By Kate Arhar // @ClvlndK8
Frederick Wayman “Duke” Slater (December 9, 1898 – August 14, 1966) was an American football player who will be enshrined posthumously as part of the 2020 Centennial Class in the Pro Football Hall of Fame in Canton, Ohio.
In high school in the early 1900’s, he had to choose between buying shoes or a helmet in order to play football. He chose shoes so he played every game of his career at Clinton High School without a helmet. He played the tackle and fullback positions.
In 1918, at the age of 20, he was allowed to enter the University of Iowa and play for four years despite his age due to rules being relaxed during World War I. He earned four letters along with All Big Ten and All-American honors.
He made history when he joined the NFL’s Rock Island Independents in 1922, becoming the first black lineman in NFL history. And that’s just the beginning of this story.
“This fellow Slater just about beat my team single-handed in the only contest we lost. Realizing the great strength of Slater and the fact that he knew how to use that strength to intelligent advantage, I had four of my players massed around Slater throughout the game. Occasionally my boys would stop the big tackle, but those times were the exception. Usually, he made such holes in my strong line that fullback Locke would go through for long gains, often standing straight up as he advanced with the ball.” – Knute Rockne, Notre Dame head coach
He was enshrined in the College Football Hall of Fame in 1951. Playing the tackle position on the line, he was a first team All-American in 1921 and a member of the Hawkeyes’ 1921 national championship team. Slater joined the NFL the following year, becoming the first black lineman in league history. He played ten seasons in the NFL for the Rock Island Independents and the Chicago Cardinals, garnering seven all-pro selections.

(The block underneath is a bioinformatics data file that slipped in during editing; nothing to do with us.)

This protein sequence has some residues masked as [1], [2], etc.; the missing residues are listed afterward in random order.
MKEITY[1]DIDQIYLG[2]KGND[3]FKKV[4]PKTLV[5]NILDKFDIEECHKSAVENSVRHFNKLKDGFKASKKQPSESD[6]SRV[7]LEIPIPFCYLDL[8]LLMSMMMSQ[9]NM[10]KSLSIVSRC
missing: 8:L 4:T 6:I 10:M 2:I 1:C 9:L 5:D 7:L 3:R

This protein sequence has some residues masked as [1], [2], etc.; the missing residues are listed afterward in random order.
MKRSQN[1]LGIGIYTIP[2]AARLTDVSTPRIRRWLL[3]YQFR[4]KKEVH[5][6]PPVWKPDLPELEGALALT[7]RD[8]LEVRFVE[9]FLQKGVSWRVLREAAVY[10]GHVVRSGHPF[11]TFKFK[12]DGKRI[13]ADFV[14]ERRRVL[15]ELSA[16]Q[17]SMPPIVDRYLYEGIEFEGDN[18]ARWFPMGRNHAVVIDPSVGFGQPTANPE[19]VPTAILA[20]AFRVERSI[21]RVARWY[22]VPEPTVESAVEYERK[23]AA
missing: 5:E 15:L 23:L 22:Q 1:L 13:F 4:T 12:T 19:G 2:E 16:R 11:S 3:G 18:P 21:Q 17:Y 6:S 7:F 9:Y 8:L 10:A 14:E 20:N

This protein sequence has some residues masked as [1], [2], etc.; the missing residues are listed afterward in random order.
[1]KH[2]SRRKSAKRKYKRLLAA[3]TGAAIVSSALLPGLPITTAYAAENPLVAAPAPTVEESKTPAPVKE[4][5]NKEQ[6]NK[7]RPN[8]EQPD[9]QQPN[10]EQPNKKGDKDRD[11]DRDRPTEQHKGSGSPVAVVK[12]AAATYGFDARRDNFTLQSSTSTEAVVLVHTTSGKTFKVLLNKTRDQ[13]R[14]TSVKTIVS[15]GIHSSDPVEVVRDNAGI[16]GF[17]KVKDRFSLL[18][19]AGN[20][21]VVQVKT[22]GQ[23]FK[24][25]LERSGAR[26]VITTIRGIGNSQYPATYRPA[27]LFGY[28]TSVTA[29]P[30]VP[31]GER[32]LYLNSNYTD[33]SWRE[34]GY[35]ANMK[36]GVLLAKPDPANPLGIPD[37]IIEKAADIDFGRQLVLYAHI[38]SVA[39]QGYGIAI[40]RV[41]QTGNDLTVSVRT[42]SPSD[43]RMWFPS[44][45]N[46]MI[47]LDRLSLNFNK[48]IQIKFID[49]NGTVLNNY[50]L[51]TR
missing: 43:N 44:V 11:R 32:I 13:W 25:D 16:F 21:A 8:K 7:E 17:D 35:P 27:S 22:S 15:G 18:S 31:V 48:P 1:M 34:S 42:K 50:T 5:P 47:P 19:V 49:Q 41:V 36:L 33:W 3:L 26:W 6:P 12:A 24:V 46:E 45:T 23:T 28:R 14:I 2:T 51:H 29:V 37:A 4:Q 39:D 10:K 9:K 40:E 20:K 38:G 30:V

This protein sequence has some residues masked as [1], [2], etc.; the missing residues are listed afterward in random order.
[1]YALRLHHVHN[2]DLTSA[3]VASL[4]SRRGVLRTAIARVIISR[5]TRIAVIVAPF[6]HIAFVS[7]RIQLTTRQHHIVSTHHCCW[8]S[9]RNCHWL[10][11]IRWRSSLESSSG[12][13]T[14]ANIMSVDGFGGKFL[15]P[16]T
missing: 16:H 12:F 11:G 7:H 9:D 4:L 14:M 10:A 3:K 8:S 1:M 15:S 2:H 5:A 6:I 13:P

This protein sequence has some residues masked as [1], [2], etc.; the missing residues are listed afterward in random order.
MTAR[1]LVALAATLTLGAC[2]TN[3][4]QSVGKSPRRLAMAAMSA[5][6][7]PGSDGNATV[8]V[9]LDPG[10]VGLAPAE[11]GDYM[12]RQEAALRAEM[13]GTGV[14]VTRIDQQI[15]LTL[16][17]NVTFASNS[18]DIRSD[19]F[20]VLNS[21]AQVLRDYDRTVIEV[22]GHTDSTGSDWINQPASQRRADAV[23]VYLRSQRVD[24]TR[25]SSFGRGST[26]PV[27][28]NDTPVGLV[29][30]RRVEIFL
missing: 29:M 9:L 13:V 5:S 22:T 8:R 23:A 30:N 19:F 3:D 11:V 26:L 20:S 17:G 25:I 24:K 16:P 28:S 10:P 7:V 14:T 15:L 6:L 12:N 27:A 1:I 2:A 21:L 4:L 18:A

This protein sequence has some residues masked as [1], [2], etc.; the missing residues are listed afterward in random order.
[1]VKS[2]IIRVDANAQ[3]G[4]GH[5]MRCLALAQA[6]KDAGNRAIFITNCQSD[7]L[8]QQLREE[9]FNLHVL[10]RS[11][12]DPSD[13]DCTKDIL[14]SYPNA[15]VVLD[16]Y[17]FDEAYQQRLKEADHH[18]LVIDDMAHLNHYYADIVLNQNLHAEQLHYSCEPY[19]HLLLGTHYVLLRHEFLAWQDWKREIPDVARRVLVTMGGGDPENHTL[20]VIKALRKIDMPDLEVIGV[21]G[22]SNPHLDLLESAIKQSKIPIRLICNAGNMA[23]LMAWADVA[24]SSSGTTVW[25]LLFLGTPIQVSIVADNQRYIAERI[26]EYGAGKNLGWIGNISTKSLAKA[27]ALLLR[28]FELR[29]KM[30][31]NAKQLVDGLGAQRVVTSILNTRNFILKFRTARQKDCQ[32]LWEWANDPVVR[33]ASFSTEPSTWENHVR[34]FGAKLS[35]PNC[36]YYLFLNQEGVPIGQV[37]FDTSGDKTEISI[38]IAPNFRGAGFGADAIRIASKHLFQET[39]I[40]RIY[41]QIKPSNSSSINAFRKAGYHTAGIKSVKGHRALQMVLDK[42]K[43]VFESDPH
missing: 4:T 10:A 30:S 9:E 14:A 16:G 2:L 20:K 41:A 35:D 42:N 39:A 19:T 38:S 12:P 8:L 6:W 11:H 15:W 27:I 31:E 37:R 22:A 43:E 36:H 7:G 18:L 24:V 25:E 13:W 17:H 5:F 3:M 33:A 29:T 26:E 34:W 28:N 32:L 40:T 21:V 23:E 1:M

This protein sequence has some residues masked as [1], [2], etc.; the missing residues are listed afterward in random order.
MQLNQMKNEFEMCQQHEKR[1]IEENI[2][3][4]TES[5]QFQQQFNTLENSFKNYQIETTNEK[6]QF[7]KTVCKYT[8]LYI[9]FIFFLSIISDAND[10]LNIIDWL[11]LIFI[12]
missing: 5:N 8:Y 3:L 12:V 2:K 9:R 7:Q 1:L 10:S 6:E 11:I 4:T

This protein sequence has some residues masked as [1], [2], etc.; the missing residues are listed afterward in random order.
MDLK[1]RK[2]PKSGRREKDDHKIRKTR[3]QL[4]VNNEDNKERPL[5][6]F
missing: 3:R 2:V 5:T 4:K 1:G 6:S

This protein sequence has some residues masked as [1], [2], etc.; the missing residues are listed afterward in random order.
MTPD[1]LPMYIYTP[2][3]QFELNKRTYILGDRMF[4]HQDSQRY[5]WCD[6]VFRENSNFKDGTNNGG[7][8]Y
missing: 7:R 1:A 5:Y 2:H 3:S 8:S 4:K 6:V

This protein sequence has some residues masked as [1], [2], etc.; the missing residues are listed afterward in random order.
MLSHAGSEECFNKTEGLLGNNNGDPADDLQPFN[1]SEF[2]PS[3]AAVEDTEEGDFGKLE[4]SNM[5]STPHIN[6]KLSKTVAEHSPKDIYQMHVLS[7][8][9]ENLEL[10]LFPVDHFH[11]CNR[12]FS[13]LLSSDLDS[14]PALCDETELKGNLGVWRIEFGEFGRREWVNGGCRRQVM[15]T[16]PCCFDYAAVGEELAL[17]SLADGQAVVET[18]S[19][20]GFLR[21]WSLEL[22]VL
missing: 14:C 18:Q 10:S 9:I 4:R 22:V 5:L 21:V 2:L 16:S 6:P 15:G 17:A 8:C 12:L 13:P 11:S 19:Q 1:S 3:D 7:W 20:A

— Hawkerella (@Hawkerella) September 19, 2020
In 1924, The Independents surged to the top of the NFL standings a month into the season. They suffered their first loss of the year when the previously-winless Kansas City Blues upset them, 23-7. Slater was held out of the game because the NFL had a “gentlemen’s agreement” prohibiting black players from participating in games held in Missouri; it was the only contest Slater missed in his ten-year NFL career.
Slater moved on to play for the Chicago Cardinals from 1926 through 1931. In 1928, at his urging, the Cardinals signed Harold Bradley Sr. to play guard alongside Slater, making Bradley the second black lineman in NFL history. Aside from the two games Bradley played, Slater as the only African American in the national football league from 1927 – 1929.
Ernie Nevers still holds the record for most points scored in an NFL game – 40. And he was able to rush for those scores because Duke Slater played every minute of that game. Every. Minute. He played both sides of the ball because he was that good, that dedicated.
Slater earned his law degree in 1928 and began to practice law as a Chicago attorney. In 1948, he was elected to the Cook County Municipal Court, becoming just the second African-American judge in Chicago history. Slater served as a Chicago judge for nearly two decades until his death in 1966.
Fellow Hall of Famers that played with Duke Slater thought highly of him and the game he played.
— Pro Football Hall of Fame (@ProFootballHOF) August 10, 2020
While playing in the NFL, Duke Slater returned to Iowa in the off-seasons to attend law school and he earned his law degree from the University of Iowa’s College of Law in 1928. In 1948, he was elected to the Cook County Municipal Court, receiving nearly one million votes. Duke Slater was only the second African-American judge in Chicago history. Slater served two six-year terms on the Municipal Court. In 1960, he was the first African-American elevated to the Cook County Superior Court, the highest court in Chicago at the time. Four years later, Slater moved to the Circuit Court of Cook County following that institution’s formation.
Duke Slater was an active booster and recruiter for the University of Iowa throughout his life. He married Etta Searcy in 1926. She passed away in 1962 and they never had any children. Slater later succumbed to stomach cancer in 1966 and died at the age of 67.
These are the kind of men who get me right in “my feels” when it comes to the Hall of Fame. He’s gone now and left no family behind so it’s up to us to remember his legacy, to keep his story alive, to tell future generations about men like this who were not only beasts on the field but they were history makers in all aspects of their lives.
Talk Pro Football Hall of Fame with Kate on Twitter // @ClvlndK8